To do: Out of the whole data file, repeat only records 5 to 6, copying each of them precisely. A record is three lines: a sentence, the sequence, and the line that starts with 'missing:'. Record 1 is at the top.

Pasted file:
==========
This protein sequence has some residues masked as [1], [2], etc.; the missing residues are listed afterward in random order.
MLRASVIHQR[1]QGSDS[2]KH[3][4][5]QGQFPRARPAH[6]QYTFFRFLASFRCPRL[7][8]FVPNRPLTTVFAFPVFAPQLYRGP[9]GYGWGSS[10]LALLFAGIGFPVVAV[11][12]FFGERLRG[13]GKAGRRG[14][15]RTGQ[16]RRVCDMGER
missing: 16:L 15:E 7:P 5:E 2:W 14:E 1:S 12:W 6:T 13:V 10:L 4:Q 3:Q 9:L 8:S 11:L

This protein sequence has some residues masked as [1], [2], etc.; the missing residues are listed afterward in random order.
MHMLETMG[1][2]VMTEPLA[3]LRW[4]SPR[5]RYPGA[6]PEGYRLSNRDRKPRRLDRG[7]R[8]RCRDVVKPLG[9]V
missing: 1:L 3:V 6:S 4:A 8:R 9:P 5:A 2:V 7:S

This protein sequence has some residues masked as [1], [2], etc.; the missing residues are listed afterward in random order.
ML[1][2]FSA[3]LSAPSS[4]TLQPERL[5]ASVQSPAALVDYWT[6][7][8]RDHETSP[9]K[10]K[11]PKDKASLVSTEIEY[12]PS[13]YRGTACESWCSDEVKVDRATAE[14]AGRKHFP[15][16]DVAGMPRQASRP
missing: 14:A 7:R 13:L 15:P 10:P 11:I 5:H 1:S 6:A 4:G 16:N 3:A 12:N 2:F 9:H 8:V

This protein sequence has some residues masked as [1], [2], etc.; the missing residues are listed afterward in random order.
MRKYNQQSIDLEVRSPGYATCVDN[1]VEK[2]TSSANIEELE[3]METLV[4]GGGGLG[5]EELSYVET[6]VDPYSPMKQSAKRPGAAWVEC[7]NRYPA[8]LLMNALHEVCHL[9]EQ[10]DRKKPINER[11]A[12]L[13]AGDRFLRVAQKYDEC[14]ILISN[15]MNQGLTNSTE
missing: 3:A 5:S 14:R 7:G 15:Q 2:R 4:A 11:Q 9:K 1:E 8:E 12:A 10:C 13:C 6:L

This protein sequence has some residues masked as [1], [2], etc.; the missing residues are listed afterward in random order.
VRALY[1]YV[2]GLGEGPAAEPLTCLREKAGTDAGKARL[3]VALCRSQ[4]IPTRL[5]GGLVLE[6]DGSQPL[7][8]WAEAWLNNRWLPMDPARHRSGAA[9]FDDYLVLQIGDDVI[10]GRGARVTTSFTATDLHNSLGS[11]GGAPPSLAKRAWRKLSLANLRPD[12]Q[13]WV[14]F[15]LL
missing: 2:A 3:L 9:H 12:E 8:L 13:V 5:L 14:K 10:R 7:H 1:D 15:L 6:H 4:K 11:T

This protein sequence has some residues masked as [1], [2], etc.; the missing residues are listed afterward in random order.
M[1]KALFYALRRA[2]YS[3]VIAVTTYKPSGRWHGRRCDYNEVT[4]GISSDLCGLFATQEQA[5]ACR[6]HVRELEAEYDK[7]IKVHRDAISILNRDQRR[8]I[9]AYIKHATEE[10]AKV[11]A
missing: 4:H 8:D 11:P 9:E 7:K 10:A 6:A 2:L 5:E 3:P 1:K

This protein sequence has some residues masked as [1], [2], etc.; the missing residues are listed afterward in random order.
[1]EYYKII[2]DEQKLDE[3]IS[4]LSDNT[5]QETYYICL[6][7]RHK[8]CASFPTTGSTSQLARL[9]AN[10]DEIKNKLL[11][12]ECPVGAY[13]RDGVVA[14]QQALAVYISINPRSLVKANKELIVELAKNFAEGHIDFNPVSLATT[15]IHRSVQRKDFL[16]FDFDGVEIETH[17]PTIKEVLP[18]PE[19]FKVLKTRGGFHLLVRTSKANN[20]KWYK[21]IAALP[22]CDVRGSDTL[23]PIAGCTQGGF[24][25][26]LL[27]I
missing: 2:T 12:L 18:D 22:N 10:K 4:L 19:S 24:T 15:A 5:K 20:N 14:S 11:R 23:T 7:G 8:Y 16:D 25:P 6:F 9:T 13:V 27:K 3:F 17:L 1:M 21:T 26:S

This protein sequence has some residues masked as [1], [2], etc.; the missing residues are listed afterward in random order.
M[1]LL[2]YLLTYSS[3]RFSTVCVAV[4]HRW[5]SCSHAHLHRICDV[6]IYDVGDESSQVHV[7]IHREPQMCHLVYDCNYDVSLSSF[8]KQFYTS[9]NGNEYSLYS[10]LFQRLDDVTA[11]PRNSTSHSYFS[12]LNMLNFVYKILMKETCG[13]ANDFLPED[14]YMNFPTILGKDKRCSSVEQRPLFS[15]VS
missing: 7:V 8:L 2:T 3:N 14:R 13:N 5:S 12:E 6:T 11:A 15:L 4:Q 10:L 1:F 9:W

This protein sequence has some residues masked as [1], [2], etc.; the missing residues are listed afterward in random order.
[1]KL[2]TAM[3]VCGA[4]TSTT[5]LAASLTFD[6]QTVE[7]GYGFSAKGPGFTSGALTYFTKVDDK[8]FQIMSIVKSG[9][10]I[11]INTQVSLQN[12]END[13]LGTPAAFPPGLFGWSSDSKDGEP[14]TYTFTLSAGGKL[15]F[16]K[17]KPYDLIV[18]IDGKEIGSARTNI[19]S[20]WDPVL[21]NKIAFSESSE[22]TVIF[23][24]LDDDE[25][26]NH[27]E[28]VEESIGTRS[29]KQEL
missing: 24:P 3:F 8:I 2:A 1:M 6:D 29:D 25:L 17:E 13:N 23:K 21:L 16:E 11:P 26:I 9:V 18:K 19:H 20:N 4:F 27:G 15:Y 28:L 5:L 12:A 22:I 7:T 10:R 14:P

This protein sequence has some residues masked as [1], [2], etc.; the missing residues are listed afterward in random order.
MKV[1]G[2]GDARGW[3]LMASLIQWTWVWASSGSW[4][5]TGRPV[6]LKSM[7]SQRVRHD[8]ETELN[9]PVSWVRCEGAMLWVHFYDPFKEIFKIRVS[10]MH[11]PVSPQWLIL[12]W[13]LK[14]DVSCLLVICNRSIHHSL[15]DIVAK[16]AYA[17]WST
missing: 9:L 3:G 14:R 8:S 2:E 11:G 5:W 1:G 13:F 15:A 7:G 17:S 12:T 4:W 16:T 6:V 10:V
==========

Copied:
This protein sequence has some residues masked as [1], [2], etc.; the missing residues are listed afterward in random order.
VRALY[1]YV[2]GLGEGPAAEPLTCLREKAGTDAGKARL[3]VALCRSQ[4]IPTRL[5]GGLVLE[6]DGSQPL[7][8]WAEAWLNNRWLPMDPARHRSGAA[9]FDDYLVLQIGDDVI[10]GRGARVTTSFTATDLHNSLGS[11]GGAPPSLAKRAWRKLSLANLRPD[12]Q[13]WV[14]F[15]LL
missing: 2:A 3:L 9:H 12:E 8:L 13:V 5:L 14:K 10:R 7:H 1:D 15:L 6:H 4:K 11:T

This protein sequence has some residues masked as [1], [2], etc.; the missing residues are listed afterward in random order.
M[1]KALFYALRRA[2]YS[3]VIAVTTYKPSGRWHGRRCDYNEVT[4]GISSDLCGLFATQEQA[5]ACR[6]HVRELEAEYDK[7]IKVHRDAISILNRDQRR[8]I[9]AYIKHATEE[10]AKV[11]A
missing: 4:H 8:D 11:P 9:E 7:K 10:A 6:A 2:L 5:E 3:P 1:K